The Shepherd’s Life

Late January. Lake District, England. Are the shepherds starting to worry if there’s enough hay left to see them through the winter? Did the snow on Friday cause any damage to the farm or take  the lives of any sheep? The harsh winter months are a testing time for shepherds and sheep. This is part of the cycle of life of a Lake District shepherd which I never knew before I read this book. Sheep are everything to them. The whole year’s activities and events on the calendar weave around the needs of the sheep.

The Shepherd's LifeThe author talks about his grandfather fondly and respectfully like a hero right at the beginning of the book and throughout the rest of the book as:

… one of the great forgotten silent majority of people who lived, worked, loved and died without leaving much written trace that they were ever there… Landscapes like ours were created by, and survive through, the efforts of nobodies…

And he starts to describe an ordinary working day with the shepherd community on the hill. The sentences are short, simple and practical when he describes the tasks and exchange between people, showing how ordinary and task-oriented every moves and words are. But the descriptions of nature are vivid, romantic and dramatic. When he says, “fingers of pink and orange light are now creeping over the fell sides”, I see a glorious sunrise. The two types of writing blend seamlessly, making the ordinary life and hard work breathtakingly beautiful.

Everywhere is noise.

Men shout.



Clap and wave hands.

Ewes call for their lambs.

Lambs call back.

Dogs bark.

The men drive the sheep away home. They fleet away like the shadows of clouds blown across the lower slopes of the mountains.

I love the words, especially a lot of the vivid verbs. He paints pictures with his words like magic – better than real pictures. His words come to life.

The book talks about how special sheep are, especially Lake District’s very own Herdwick sheep. It talks about how sheepdogs live and work alongside shepherds, as co-workers not pets, doing awe-inspiring jobs. It talks about the shepherds’ community, though living far apart from each other, is tightly woven throughout Lake District, the Pennines and even whole of the UK. It talks about their worldview, their “code of honour”, and their way of doing business. When he tells stories of his present, they’re almost always linked with memories from the past, as if to say, this is a historical landscape, “I am walking in the footsteps of my ancestors, and living a life they lived” – I am who I am because of our history and I’m very proud of it.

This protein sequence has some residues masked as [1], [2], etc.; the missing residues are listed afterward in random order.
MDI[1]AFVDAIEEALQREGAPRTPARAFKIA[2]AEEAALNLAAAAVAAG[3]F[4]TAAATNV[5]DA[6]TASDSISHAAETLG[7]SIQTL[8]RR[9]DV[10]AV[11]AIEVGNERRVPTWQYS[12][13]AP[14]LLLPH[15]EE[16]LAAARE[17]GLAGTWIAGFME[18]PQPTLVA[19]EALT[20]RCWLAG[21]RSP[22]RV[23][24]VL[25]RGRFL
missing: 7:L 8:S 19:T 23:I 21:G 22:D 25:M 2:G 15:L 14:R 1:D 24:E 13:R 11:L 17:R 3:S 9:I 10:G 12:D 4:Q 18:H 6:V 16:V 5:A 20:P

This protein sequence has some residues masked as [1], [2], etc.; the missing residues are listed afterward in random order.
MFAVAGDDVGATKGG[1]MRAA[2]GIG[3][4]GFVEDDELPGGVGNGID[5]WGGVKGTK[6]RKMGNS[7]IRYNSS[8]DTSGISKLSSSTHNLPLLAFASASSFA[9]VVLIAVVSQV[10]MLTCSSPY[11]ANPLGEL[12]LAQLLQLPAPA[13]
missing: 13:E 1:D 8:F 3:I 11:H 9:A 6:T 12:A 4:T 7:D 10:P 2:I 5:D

The author talks about how the world outside changed over his lifetime and how it affected the life inside. He talks about his family members and his school years, some stories moving, some hilarious; about how his life was changed unexpectedly by books and lovingly by a girl, who could see the best in him and for whom he wanted to be a better person. It also talks about “lunatic” people who “would climb a fell for its own sake” – A child’s organic understanding of the farming landscape of the Lake District and the unsettling realisation of its image from the “outsiders”.

The relationship between the shepherd and his sheep is fascinating. The shepherds look after the sheep like their own children. The distance he goes to take care of the sheep amazes me. There is a story about him rescuing the sheep in a winter storm coming home soaked and half-frozen. There is another story about stacking hay (food for sheep in winter) on a mid-summer’s day and getting sick and dehydrated. The shepherds know the sheep like their own children. I was really surprised when I learnt they know each sheep individually – in which market it was bought or under which tree on their farm it was born, who its parents are, its strengths and weaknesses, its character and temperament. In my eyes, they all look the same! Jesus said “I am the good shepherd; I know my sheep…”. It’s such a comfort and privilege knowing the king and creator of heaven and earth knows me personally like this.

I think he can write such brilliant story about shepherds in the Lake District not only because this is his own people, his family and ancestors, and he loves the people, the landscape, the sheep, the dogs and the work; but more importantly, he left it for a while and is able to see it from an outsider’s perspective like an observer. It’s a combination of the love and insight of a shepherd himself, and the connection with the world and the likes of me.

This is my life. I want no other.





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